I've taken the stance that I'm like Popeye the Sailorman. "I am what I am, and that's all that I am." I hunt and fish (and dress) for me and not how someone else thinks I should dress or act. I shoot spike-horn deer, I eat baby brook trout and a tug on the line of a spinning reel is just as much fun as a tug on the line using fly gear.

I fished the famed Metawee River in southern Vermont with Journal Editor V. Paul Reynolds, his wife Diane and Tom Fuller of Outdoor Life last week. We all dressed about the same, for comfort and warmth, not to "keep up with the trends." Before heading downstream, the serious fly-fishing talk began with Reynolds and Fuller swapping information about insect patterns and catching bugs that flittered up off the water, examining the number of wings and colors.

I opened my flybox and said, "Hey, you guys, I have big bug imitations and small bug imitations. I have ugly ones and pretty ones. Now which one should I use?" You know what, by the end of the afternoon, none of us had caught a fish. It didn't matter if we knew the scientific name of what we had on the end of the line, and none of us thought the other was less of an angler. We were just friends having fun together.

Tom and I told some fib to Diane about a 17-inch rainbow I supposedly landed, just to keep her interested in looking at other water while we headed back to camp for a nap.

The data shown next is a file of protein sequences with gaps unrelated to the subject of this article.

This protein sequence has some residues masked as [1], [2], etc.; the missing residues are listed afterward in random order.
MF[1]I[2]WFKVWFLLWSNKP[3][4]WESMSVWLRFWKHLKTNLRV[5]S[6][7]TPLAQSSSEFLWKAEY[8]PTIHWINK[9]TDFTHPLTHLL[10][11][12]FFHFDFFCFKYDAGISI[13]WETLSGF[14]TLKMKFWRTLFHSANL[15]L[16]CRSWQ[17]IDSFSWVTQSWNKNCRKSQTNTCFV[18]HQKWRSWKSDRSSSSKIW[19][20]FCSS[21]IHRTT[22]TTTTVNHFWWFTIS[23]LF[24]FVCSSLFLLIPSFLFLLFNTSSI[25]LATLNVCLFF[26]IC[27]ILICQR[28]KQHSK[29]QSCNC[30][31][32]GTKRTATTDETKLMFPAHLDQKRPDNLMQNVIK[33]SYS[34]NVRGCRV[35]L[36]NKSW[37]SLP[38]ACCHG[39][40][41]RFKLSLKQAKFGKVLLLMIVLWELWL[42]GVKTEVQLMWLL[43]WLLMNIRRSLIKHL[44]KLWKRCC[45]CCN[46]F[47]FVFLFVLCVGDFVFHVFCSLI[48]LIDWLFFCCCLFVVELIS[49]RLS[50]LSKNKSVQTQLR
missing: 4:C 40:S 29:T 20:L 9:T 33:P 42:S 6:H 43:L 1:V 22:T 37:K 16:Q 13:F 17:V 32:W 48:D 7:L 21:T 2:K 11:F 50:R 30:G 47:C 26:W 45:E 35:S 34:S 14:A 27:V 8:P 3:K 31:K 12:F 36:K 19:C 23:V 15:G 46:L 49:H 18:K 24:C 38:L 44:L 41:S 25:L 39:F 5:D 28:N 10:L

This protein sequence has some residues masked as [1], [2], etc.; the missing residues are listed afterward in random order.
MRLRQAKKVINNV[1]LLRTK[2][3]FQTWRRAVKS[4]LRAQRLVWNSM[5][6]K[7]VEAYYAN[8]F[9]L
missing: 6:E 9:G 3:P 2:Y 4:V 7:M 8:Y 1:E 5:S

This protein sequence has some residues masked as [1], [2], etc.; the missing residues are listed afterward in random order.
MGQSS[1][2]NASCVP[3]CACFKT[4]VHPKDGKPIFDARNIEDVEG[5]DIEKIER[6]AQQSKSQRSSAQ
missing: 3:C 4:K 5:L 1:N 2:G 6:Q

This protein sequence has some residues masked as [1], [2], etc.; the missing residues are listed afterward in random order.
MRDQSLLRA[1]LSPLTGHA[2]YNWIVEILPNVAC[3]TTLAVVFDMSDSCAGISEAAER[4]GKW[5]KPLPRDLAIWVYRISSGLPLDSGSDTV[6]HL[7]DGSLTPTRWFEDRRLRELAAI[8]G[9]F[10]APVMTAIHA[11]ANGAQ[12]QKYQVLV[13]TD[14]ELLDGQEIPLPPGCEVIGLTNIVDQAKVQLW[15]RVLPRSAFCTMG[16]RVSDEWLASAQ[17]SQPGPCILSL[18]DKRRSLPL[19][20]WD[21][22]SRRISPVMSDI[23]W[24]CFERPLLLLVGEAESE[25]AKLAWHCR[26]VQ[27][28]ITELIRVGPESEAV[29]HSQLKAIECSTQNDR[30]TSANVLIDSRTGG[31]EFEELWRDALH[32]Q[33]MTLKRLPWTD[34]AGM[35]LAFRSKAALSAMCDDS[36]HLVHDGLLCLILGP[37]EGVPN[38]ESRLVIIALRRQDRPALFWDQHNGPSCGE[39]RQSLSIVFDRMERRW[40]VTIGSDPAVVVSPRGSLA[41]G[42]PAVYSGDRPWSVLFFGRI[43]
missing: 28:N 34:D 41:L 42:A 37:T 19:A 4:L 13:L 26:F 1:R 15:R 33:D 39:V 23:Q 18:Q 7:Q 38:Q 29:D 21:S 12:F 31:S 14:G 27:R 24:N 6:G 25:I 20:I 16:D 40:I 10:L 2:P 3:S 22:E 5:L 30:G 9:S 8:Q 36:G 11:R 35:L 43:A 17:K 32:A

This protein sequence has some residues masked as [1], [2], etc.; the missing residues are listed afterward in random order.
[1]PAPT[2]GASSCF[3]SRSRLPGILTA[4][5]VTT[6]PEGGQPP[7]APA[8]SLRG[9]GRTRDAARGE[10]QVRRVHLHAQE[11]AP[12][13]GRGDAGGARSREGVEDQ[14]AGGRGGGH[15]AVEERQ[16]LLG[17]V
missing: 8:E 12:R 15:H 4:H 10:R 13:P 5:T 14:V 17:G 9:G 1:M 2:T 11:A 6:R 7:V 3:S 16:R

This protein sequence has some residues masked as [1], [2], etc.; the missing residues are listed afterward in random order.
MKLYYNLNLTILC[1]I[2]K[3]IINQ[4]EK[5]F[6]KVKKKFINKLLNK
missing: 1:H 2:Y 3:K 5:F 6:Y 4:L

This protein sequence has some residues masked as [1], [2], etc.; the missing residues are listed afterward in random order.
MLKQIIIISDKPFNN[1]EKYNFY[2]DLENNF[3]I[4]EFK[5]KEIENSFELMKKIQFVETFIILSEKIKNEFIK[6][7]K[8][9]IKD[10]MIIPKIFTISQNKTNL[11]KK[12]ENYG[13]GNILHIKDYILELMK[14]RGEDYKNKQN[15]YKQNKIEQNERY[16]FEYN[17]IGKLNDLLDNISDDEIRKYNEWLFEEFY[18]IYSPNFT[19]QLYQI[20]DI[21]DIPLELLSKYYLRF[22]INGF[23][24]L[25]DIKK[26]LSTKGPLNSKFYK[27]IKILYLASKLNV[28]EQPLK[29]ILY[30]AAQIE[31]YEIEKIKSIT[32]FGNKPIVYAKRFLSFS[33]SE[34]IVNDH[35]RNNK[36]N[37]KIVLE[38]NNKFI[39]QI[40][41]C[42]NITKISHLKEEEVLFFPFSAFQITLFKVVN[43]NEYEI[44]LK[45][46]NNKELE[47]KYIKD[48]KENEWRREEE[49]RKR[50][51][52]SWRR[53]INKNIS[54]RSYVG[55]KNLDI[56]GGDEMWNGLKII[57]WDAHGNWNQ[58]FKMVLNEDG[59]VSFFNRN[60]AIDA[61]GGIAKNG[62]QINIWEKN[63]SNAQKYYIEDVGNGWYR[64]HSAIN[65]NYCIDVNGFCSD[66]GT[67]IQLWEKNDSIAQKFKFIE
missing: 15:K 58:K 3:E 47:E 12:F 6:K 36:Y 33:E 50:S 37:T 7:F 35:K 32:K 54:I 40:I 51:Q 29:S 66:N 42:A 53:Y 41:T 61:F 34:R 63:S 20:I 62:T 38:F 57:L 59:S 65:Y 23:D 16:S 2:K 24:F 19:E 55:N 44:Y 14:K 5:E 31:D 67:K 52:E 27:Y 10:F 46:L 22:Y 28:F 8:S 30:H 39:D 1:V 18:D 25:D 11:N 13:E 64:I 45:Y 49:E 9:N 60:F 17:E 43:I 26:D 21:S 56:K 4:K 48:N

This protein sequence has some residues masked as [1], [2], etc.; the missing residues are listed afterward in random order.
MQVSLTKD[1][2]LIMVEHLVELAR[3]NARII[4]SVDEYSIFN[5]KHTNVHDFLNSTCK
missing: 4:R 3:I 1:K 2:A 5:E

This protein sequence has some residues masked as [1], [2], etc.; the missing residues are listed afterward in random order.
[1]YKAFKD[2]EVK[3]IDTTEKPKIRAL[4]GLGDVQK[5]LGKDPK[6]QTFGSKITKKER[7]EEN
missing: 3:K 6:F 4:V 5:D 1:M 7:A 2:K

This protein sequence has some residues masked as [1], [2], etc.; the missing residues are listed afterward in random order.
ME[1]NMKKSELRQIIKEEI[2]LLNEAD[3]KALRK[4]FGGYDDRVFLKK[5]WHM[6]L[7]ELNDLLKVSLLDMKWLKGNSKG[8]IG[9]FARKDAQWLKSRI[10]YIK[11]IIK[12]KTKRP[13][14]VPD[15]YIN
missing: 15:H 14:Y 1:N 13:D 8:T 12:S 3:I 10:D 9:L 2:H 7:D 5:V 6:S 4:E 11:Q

Now, when it comes to understanding what will kill or injure a fish, that's another matter. As I noted, both sides need to become better educated on how to hook, play, land and keep or release fish. The more I learn about fishing, the stronger my belief is that barbs were placed on hooks merely to keep the bait from falling off. It would please me greatly if manufacturers would simply stop making barbed hooks. Then it wouldn't make much difference if the hook were long shank or short-shank, or circled or twisted or stainless steel or iron or plastic. The barb is the killing element in most man-fish encounters.

Fish suck in, swallow and spit out hundreds of food and non-food items each day without doing damage to themselves. Granted, a barbed hook swallowed by a fish and lodged there by either a bait or fly angler will be damaged and probably will die or be weakened enough to become easy prey.

Not enough studies have been conducted nationwide to determine the extent of damage done by bait or fly anglers but the groundswell of small independent studies are pointing out the lack of education on both sides. A fair analysis at this point in time suggests that fly anglers probably kill as many fish as bait anglers, and sometimes more. Most bait anglers will kill their limit and go home while fly anglers historically try not to kill fish but catch and release double digit amounts of fish per outing.